WhatsApp Donegal TD urges Minister to extend hospital appointment times Google+ RELATED ARTICLESMORE FROM AUTHOR Arranmore progress and potential flagged as population grows FT Report: Derry City 2 St Pats 2 WhatsApp Important message for people attending LUH’s INR clinic Derry draw with Pats: Higgins & Thomson Reaction A Donegal Deputy has suggested extending appointment availability in a bid to ease imminent waiting lists. Speaking in the Dail last evening, Deputy Thomas Pringle urged the Health Minister to consider introducing weekend and late evening outpatient appointments as a way alleviating the backlog.Deputy Pringle warning Minister Simon Harris, that another crisis looms for the health service unless a proactive approach is taken now:Audio Playerhttps://www.highlandradio.com/wp-content/uploads/2020/05/pringlgfhgfhgfheharrisdail.mp300:0000:0000:00Use Up/Down Arrow keys to increase or decrease volume. Twitter Previous articleCouncil ensure senior citizens prioritised at local parkNext articleWhen will cancer surgeries resume at LUH? News Highland Facebook Pinterest News, Sport and Obituaries on Monday May 24th By News Highland – May 15, 2020 Facebook DL Debate – 24/05/21 Google+ Twitter AudioHomepage BannerNews Pinterest
Previous Article Next Article This week’s guruMotivator? What a load of fertiliserDoes anyone remember when the DTI released a directive about its official‘foliage strategy in the office’? (Guru, 16 September 2003). Basically, it set down regulations as to the departmental stance on faunafeng shui. Rather than being a waste of public resources, plants are now aninternationally-recognised people motivator. Or so Plants for People, who’stagline is ‘the international initiative, spreading the knowledge of thebenefits of plants in a working environment’, would have you believe. Research by the organisation shows that workers who sit at a computer formore than four hours a day feel better and are more productive if they have aplant on their desk. Guru put this to the test and found it to be patent nonsense. After only onemorning, he was asked to remove the poisoned ivy that was decoratively adorninghis monitor, and then received several complaints that his Triffid was fightingwith his Venus Flytrap. Town undesirables asked to relocate Guru recently speculated on whether or not you could get in trouble fordiscrimination if you insulted everyone. This ongoing research is taking shape and, so far, the Scots have taken abashing for forming the entirety of the homeless population of England, theAussies for being downright lazy, and the Italians for being cowards. At the rate of one nation a week, Guru aims to rile the entire planet.No-one seems sure how many countries there are, but estimates range between 191and 193, so this task could take a while. This week, the focus is on eastern Europe, where a Romanian mayor isoffering to pay families of prostitutes and beggars to leave town. Dorin Florea, mayor of Targu Mures, has offered about 50 families £300 eachto leave the town and go to work on the surrounding tundra, where “thereare hundreds of acres of land waiting to be toiled”. Guru wonders what industry will be left if this forced staff relocationtakes place. More-over, family businesses are few and far between these days.Perhaps this just counts as outsourcing? Well, so long as these itinerant families don’t come to the UK – imagine howupset the Scots would be to have their monopoly challenged. Be choosy about who you offend People leave companies for a reason. In an ideal world, they’d all be goingon to better things, with the sobs of their colleagues ringing in their ears.But let’s be realistic. People leave because there’s something not right aboutwhat they do. Often during Guru’s motivational speeches, delegates jump up and shout:”I’ve had enough”, and storm out. He can only presume he hassucceeded in empowering individuals to make a change in their lives. But beware: someone else’s leaving do could be the prologue to your own ifyou’re not careful. In the recent case of Duncan v AA Hutton, the unfortunateDuncan wrote rude messages in the leaving card of a colleague. He was summarilydismissed for being offensive, and an employment tribunal held that this wasnot a breach of the law. If you thought this was unfair, it wasn’t even the leaver who took offence,but the remaining employees. Apparently, ‘abusive and sexual comment’ is goodgrounds for dismissal, even if it is not directed at you. This is outrageous – Guru has been trying to get fired for writing abusiveand sexual comments for ages. There’s just no justice in the world. Absent HR not doing itself any favours Personnel manager Elaine Armitstead has done HR no favours after changingher name to Ms Elaine Neous. Not only does this confuse the hell out of peopleleaving voice messages on her phone, but opens HR to even more jokes about thenature of its work. Neous said that people phone reception saying they want to speak to a realperson rather than a miscellaneous one. Ha-bloody-ha. Can you take a colleagueto an employment tribunal for infuriating you? Perhaps it comes under cruel andunusual treatment. HR just won’t help itself. When ‘one of Guru’s colleagues’ tried to calltheir HR department – on 17 different numbers – there was no reply.Admitted-ly, it was late, having just gone 4.30pm – way past HR’s bedtime. GuruOn 17 Feb 2004 in Personnel Today Related posts:No related photos. Comments are closed.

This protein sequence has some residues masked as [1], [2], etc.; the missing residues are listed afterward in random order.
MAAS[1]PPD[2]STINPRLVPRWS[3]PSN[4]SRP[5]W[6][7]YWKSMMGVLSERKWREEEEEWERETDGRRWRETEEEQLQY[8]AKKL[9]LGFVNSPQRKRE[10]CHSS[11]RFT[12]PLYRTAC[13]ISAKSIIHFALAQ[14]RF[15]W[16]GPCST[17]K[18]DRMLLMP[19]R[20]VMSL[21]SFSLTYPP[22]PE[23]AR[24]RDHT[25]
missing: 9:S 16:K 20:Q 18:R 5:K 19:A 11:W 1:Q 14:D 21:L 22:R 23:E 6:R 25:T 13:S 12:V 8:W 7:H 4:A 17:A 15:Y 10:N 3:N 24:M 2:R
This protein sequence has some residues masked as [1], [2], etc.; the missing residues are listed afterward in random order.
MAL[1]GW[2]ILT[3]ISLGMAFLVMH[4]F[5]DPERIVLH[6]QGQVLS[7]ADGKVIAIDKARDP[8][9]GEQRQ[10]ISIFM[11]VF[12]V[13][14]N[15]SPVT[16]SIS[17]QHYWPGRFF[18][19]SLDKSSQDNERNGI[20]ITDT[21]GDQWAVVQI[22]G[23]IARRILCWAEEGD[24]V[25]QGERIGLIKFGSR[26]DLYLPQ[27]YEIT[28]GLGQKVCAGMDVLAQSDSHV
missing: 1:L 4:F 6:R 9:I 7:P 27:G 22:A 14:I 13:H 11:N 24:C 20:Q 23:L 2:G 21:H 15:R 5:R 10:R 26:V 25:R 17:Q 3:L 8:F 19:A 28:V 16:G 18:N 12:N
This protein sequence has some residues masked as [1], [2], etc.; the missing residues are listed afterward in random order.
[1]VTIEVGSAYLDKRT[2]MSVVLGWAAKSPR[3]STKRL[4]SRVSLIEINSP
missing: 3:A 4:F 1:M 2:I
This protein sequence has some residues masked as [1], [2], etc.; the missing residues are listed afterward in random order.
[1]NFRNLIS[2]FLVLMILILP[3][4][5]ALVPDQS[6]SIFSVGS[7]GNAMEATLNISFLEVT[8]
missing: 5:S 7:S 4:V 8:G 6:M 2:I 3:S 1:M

Residents looked over conceptual plans for creating open space and other proposed improvements to the Ninth Street corridor. By Donald WittkowskiOcean City’s welcome mat is a bit soiled.Three abandoned and blighted former gas stations have marred the appearance of the main entryway into town for years, prompting city officials to take a long, hard look at ways for removing the blight.Acknowledging that parts of the Ninth Street corridor are in serious need of a makeover, Mayor Jay Gillian held a town hall-style meeting Thursday night to discuss options for beautifying the area from the bay to the Boardwalk.“We’ve been coming into Ocean City for how many years now and it’s not looked so well,” Gillian said of the three shuttered gas stations.During the meeting, Gillian repeatedly stressed that he wanted to hear ideas from the public for giving Ninth Street a facelift. He assured the audience that no final decisions have been made.“There’s nothing devious going on. I just want to know what everybody thinks,” he said.About 100 people filed into the Ocean City Tabernacle to express their concerns and pitch their suggestions. In all, 20 members of the public spoke during the 75-minute meeting.Their ideas included new parks, environmentally friendly rain gardens, family attractions, children’s playgrounds, eco-tourism sites, bird-watching areas and boat slips.But the former gas stations that collectively serve as an ugly focal point of the Ninth Street corridor dominated the discussion. A number of speakers implored the mayor to remove the eyesores.“Whatever you put in this area has to be a thousand times better than three deteriorated gas stations,” said Craig Stuart, a local resident.Mayor Jay Gillian invited members of the public to make their suggestions for upgrading the appearance of the Ninth Street gateway.An online survey that allows people to give their suggestions for improving Ninth Street can be found on the city’s website at ocnj.us/survey.Meanwhile, Gillian and other city officials outlined conceptual plans to replace the blight with an expanse of landscaped open space stretching from the corner of Ninth Street and Bay Avenue to the foot of the Route 52 Causeway bridge.The city is already in the process of buying one of the gas station sites, an old BP. The run-down remains of the BP station were demolished over the summer. The property is being cleaned up before the city takes ownership.Talks are being held for the city to acquire the old Getty gas station next to the BP site. The city also has its eye on the Bud’s Outboard Marine Inc. property adjacent to the BP land. Altogether, these three sites would form most of the open space proposed along Ninth Street.Scott Stiles, whose family has owned Bud’s Outboard Marine since 1981, said the business is for sale. Stiles was one of the speakers at Thursday’s meeting.In an interview afterward, Stiles noted his family is willing to talk to the city about a deal. However, he stressed that the city would have to pay his family more than the $475,000 that it shelled out to buy the former BP station next door.“We would need a lot more than that to relocate,” Stiles said, while not specifying a price.On the opposite side of Ninth Street is an old Exxon gas station that was also targeted by the city for acquisition as open space. But the Ocean City realty firm Keller Williams purchased the Exxon site on Tuesday for $500,000 and plans to redevelop it into a multimillion-dollar office building.Paul Chiolo, owner of the Keller Williams realty firm, discusses his company’s proposed redevelopment of an abandoned former Exxon gas station into a multimillion-dollar office building at Ninth Street and Bay Avenue.“Our intention is to build a very beautiful building there that will welcome people into Ocean City,” Paul Chiolo, the owner of Keller Williams, said while discussing the project during Thursday’s meeting.Gillian seemed to endorse the Keller Williams project, indicating that the city no longer has an interest in acquiring the Exxon property.“Paul’s bought it,” Gillian said of Chiolo. “He’s going to put a beautiful place there.”The Ninth Street entryway is a hodgepodge of commercial businesses, small office buildings, restaurants, a bus station and even a miniature golf course.Gillian wants to consider ways for beautifying the entire corridor from the bay to the Boardwalk. For now, the city is concentrating on the stretch from the foot of the Route 52 Causeway bridge to West Avenue. A second phase, to come later, will include Asbury Avenue to the Boardwalk.“The rest of Ninth Street is rather drab, too,” Hank Glaser, a retired local businessman, said while calling for broader improvements of the corridor.Tom Heist, an Ocean City insurance broker, said Ninth Street’s appearance has improved in recent years, following the completion of the new Route 52 Causeway.But Heist also said that Ocean City must continue to spruce up its main artery, especially if it wants to match the entryways of other upscale Cape May County shore towns, such as Avalon, Stone Harbor and Sea Isle City.“If you can continue with Phase II, we’re going to have an amazing gateway into town,” Heist told the mayor and his representatives.